How to Harvest
Now that you know how to determine potato time to harvest, here are the basic steps to collect them.
- Step 1: Using a garden fork, dig around the tubers or base of the plant. Use your hands to move the soil around if you have trouble determining where the potatoes are. Once you see the tubers from underneath the soil, pull them up by hand.
- Step 2: For potatoes grown under mulch, you can just pick them up without digging.
- Step 3: Potted tubers will also come out easily if you upend their container.
Aside from the tips above, you should keep in mind the following:
- Harvest early potatoes when they’re mature and eat them right away. Otherwise, it’s possible to leave potatoes in the ground up to two weeks after they’re ready, then collect them.
- If you want to increase the size of early potatoes, pick up some tubers from a plant early and leave the rest untouched. If you do this, the tubers that remain in-ground will grow bigger.
- For all varieties of potatoes, do the harvesting when the ground is not wet and the weather is sunny.
How to Store Potatoes
Before storing potatoes, you should dry them under the sun. Alternatively, place them in a warm greenhouse to get all moisture out; this is one way to cure potatoes after harvest. Then:
- Keep early potatoes in containers with compost or sand if you want to store them for up to four weeks.
- Place both early and maincrop varieties in a dark and cool environment (40°F to 45°F).
- Check the potatoes before and during the storage period. Discard all damaged or diseased tubers; if not, they will ruin your healthy potatoes.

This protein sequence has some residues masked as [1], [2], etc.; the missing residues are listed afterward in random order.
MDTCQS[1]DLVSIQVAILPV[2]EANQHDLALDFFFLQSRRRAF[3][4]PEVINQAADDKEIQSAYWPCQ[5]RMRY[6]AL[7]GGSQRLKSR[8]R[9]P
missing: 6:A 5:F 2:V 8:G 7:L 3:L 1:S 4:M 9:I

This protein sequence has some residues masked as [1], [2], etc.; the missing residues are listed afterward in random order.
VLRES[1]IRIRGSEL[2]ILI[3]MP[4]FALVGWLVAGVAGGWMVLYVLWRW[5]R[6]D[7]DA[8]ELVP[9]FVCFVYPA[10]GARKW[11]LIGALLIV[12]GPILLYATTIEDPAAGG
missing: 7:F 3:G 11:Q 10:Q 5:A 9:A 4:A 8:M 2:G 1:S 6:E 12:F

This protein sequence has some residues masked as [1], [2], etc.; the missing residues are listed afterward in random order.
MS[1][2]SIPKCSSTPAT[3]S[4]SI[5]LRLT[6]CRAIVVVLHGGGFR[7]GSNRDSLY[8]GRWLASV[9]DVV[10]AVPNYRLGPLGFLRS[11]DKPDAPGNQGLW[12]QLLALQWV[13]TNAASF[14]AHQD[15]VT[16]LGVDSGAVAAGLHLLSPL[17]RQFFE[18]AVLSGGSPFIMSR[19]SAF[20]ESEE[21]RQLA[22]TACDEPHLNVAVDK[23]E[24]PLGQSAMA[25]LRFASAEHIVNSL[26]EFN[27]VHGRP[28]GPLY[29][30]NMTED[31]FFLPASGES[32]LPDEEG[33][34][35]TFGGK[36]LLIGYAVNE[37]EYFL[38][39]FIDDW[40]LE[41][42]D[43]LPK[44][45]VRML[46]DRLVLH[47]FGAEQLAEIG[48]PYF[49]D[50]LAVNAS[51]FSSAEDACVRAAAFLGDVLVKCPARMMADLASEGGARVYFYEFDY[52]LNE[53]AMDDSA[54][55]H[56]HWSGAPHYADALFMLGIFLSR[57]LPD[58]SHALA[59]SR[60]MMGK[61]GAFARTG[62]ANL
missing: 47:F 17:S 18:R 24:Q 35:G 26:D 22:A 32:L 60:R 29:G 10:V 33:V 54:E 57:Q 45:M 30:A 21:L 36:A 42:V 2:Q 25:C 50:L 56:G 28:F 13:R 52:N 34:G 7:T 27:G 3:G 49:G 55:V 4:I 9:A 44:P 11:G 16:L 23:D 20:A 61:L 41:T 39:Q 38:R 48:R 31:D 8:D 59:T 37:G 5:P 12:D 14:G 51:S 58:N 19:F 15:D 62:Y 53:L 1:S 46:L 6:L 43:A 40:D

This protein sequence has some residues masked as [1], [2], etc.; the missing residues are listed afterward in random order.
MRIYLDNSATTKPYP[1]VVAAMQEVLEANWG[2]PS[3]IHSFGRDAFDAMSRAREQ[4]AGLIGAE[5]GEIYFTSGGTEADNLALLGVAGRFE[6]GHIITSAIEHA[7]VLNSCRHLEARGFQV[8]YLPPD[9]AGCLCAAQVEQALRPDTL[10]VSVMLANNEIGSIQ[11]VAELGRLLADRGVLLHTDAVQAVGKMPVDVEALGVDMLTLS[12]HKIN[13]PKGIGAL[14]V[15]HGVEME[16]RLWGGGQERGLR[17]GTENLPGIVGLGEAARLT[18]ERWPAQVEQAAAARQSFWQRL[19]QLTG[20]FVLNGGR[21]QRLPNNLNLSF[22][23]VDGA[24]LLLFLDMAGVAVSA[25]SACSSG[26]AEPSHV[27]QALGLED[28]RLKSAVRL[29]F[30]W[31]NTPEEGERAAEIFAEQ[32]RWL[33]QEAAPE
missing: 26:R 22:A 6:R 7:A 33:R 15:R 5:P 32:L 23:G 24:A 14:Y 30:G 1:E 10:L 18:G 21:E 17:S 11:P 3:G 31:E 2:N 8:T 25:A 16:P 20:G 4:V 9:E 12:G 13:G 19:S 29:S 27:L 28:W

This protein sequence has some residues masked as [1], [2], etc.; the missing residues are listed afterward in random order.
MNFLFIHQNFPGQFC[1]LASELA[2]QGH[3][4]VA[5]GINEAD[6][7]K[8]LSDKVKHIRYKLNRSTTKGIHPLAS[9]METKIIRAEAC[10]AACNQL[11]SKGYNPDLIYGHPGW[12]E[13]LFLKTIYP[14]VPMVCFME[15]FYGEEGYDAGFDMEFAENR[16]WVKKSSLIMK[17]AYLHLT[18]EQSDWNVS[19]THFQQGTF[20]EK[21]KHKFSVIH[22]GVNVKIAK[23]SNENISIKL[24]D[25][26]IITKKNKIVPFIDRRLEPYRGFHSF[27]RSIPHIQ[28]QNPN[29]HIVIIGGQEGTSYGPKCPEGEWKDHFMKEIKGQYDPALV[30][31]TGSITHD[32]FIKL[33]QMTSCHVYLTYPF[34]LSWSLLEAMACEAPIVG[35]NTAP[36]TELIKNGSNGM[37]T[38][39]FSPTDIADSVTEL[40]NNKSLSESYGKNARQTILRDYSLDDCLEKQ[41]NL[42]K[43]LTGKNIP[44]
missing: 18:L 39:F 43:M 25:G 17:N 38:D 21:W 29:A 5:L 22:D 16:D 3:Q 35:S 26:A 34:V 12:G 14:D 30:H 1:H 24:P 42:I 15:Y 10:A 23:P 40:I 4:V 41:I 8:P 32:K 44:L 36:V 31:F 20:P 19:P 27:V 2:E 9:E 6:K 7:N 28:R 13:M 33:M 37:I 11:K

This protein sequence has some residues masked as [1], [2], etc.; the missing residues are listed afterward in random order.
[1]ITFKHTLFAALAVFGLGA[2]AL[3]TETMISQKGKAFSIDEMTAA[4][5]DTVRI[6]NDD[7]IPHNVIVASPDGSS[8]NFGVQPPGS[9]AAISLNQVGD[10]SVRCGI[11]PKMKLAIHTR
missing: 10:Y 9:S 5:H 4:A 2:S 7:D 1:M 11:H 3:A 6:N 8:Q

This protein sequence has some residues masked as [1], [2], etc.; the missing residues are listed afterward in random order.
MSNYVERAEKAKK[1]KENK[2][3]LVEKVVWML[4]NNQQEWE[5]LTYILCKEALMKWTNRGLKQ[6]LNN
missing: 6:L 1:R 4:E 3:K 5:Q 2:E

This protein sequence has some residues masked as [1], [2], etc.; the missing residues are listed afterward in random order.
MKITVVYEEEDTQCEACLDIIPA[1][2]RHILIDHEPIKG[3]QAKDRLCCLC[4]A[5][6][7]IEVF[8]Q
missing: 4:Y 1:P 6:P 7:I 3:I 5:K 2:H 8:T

- Aside from containers, you can dig potatoes up and place them in Hessian and dull paper bags.
Frequently Asked Questions
Do I need to be hilling my potatoes?
I recommend that you hill up your potatoes. In other words, cover them with soil and leave only the foliage above the ground. The reasons are:
- Limiting potatoes’ exposure to sunlight ensures they’re subtly sweet and not bitter.
- Covering more of the potatoes with soil will protect them against frost.
- Hilling potatoes increases yield and helps control weeds.
Why are my potato plants too small/too tall?
Potatoes are usually 12 to 45 inches in height, so if your plant measures within this range, it’s not too tall or too small.
However, if your seedling is much bigger or tinier than the above limits, here are some possible causes for its unusual look:
- Too much nitrogen in the soil increases plant height.
- Lack of sunlight means the potato can’t synthesize energy for growth.
- The herbicide you used to control weeds has harmed the plant.
Can I eat potatoes right after harvest?
Yes. There’s no reason you can’t do so, especially if you grow early potatoes. These tubers don’t last long in storage, as mentioned above.
What’s more, if you eat potatoes immediately after collecting them, you also don’t need to prepare them for storage. Just go straight to prepping and cooking the tubers.
When is it time to harvest sweet potatoes?
It may surprise you to learn that sweet potatoes and potatoes are from different families. However, these plants share one similarity: being harvestable when their leaves turn yellow and die.
Where do potatoes grow?
Potatoes will thrive in hardiness zone 3 to 10b. That’s why nearly every part of the US can accommodate them. You’ll find these tubers in Kansas, Idaho, Washington, Wisconsin, and more.
Hopefully, the tips above answered your question of “how to know when potatoes are ready to harvest?”
As long as you pay attention to the physical changes of your plant and mark your seeding dates on a calendar, collecting potatoes when they’re ready will be easy-peasy.
Do you have a potato garden in your home? If not, perhaps it’s time to start one.
There are other gardening tips you can refer to: